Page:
Speaking on helping
by ROB COOMBS, ID. Min. Ph.D.
Aug 04, 2013 | 356 views | 0 0 comments | 34 34 recommendations | email to a friend | print
Confusion. Inadequacy. Fear. Anxiety. Frustration. Helplessness.

These are just a few of the feelings most of us have when trying to think of ways we might deal with a friend or relative in crisis. In response to crisis, I have heard many people express common concerns. “What should I do?” “Maybe someone else will handle this.” “I’m afraid I will do more harm than good.” “This too will pass. I think I should keep my mouth shut.” “Someone else is more qualified than I am.”

Because many find it difficult to know what to do, out of frustration and perhaps feelings of inadequacy, they give in to the temptation to do nothing at all. This is especially sad as times of crisis present opportunities to not only really make a difference, but for the building of profound levels of intimacy. Unlike any other period of time, a crisis presents the unique opportunity to actually demonstrate the depth of our caring.

I challenge you to step up to the plate when a crisis arrives. Don’t just close your eyes hoping that someone else will do what you should do. Be of good courage, knowing that you can be up to the challenge. As you face this challenge, remember a few guidelines that can be especially helpful.

1. Patience: When facing a crisis, an individual is understandably fearful. Who can he trust? What can he trust? Even if you have a long history with this person, be patient while he decides if he can trust you in this time of fear and confusion.

2. Listen: It’s interesting how many fear saying the wrong thing. A huge part of helping anyone is just being there, ready to listen. Sometimes I think that the best thing my training equipped me to do was to sit patiently, quietly, and listen intently as a person tells me his story — the whole story in his own way. Often, by just having someone listen, the person sorts out his thoughts and can more clearly see his options.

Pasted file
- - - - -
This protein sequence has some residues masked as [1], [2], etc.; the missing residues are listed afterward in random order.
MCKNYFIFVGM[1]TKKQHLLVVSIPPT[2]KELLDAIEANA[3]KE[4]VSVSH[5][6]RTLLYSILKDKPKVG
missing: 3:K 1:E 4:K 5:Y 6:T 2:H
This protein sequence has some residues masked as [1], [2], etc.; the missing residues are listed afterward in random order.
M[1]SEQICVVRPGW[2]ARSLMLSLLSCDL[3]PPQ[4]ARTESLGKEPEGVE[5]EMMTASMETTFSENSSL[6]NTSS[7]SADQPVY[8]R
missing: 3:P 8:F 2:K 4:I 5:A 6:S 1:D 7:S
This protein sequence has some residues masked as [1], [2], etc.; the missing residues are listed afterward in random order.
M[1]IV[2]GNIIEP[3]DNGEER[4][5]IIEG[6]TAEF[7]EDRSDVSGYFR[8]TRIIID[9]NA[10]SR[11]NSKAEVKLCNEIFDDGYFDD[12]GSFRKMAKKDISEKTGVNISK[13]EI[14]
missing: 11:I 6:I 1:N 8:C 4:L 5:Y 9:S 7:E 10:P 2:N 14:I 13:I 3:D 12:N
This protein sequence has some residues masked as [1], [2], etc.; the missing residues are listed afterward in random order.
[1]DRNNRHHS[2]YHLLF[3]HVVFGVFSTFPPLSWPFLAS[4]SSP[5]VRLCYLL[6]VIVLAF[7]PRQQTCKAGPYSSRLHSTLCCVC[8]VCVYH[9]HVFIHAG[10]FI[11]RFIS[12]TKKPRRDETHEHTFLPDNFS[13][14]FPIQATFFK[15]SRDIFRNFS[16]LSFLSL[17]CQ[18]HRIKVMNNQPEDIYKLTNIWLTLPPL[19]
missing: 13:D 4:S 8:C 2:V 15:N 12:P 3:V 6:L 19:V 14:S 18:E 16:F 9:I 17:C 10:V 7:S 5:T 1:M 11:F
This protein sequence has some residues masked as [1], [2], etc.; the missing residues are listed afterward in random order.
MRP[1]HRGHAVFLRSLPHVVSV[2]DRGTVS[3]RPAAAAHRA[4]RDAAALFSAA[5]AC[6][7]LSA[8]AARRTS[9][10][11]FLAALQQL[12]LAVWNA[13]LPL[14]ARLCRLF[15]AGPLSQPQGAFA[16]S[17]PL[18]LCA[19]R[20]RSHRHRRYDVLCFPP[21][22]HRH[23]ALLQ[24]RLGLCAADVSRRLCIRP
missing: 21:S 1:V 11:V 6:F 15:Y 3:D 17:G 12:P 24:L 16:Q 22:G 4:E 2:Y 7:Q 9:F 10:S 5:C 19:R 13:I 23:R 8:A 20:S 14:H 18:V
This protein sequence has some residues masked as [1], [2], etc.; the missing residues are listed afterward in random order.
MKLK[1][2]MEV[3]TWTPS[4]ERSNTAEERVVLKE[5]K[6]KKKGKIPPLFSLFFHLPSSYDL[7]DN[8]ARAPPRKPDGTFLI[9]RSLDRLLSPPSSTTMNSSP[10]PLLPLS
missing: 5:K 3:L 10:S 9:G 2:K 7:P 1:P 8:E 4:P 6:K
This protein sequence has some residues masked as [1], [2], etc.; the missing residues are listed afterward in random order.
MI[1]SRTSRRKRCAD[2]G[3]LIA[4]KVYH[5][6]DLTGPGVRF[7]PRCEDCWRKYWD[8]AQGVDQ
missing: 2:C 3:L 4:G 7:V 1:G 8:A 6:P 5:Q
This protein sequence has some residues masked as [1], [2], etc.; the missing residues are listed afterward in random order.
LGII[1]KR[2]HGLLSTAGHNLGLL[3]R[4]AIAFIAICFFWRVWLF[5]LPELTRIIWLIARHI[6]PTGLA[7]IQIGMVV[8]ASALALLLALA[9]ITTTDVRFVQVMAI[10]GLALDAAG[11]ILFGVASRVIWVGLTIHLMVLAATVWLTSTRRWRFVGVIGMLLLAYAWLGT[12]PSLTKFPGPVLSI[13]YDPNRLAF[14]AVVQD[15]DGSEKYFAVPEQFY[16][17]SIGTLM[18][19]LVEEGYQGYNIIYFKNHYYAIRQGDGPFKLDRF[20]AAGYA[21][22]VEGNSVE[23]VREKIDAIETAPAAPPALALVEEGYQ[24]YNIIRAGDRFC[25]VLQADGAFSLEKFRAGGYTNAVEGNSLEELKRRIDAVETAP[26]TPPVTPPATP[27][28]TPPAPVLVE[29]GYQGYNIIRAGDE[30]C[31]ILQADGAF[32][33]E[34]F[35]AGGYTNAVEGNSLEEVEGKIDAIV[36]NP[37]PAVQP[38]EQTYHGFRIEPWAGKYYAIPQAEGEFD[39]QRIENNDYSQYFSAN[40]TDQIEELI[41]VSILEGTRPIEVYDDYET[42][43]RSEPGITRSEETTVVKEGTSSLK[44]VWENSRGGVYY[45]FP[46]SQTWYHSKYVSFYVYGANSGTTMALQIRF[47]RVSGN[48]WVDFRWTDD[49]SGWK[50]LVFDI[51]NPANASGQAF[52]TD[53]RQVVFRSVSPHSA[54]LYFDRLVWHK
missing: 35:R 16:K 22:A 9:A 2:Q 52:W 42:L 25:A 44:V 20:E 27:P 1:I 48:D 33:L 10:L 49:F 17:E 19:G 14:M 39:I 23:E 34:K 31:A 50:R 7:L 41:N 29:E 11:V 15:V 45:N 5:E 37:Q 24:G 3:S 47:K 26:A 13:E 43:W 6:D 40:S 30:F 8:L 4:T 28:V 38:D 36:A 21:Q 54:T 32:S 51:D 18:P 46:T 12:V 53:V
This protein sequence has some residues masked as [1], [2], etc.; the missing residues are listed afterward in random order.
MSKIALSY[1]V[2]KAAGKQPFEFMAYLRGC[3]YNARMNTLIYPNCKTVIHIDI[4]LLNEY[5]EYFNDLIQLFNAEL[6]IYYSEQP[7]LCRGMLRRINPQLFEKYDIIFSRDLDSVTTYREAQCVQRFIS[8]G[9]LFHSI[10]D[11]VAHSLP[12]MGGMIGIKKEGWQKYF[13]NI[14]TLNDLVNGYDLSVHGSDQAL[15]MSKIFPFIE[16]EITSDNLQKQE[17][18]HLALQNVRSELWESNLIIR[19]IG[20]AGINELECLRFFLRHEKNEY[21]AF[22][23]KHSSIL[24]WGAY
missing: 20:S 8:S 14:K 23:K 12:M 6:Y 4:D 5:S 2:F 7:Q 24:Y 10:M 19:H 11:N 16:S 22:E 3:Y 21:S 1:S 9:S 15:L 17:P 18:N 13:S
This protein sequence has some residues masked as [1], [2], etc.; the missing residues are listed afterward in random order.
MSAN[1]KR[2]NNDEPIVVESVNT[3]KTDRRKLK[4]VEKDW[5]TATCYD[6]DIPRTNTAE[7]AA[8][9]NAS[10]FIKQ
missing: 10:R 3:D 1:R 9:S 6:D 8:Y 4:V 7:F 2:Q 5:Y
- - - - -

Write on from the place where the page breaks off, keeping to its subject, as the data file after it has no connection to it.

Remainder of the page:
3. Acceptance: Listen for your friend’s feelings, not just his words. Accept all of them. If you can’t accept his feelings, how can he? Also, convey that you accept him, even though you might not accept or understand whatever he has done.

4. Uniqueness: This is not just another person with just another problem. Your friend or relative is unique and should be treated as such. Don’t categorize or label him.

5. Judgment: Be grateful that you don’t have to judge. That’s not your job as a friend or a relative. (This is good news.) Accept the person for who he is, refusing to judge him as right or wrong, bad or good.

6. Expertise: The only true expert on any person is the person himself. Don’t make the mistake of assuming that you know more about the person or that your information is more accurate than his. It’s a dangerous thing to tell someone else what he should or should not do. Accepting responsibility by telling him what he should do makes you directly responsible for the outcome of his actions. Do you really want this on your shoulders? Rather, help your friend, even in his confusion, to sort out his options and, then, ultimately decide for himself.

7. Expectations: Remember this crisis isn’t about you. It’s about him. Don’t place your friend in a position of trying to live up to your expectations. He will have enough trouble with living up to his.

Being a good friend in times of crisis does present a special challenge. If you are up to this challenge, you will find a special place in your friend’s life as he will never forget that you were there to help him help himself.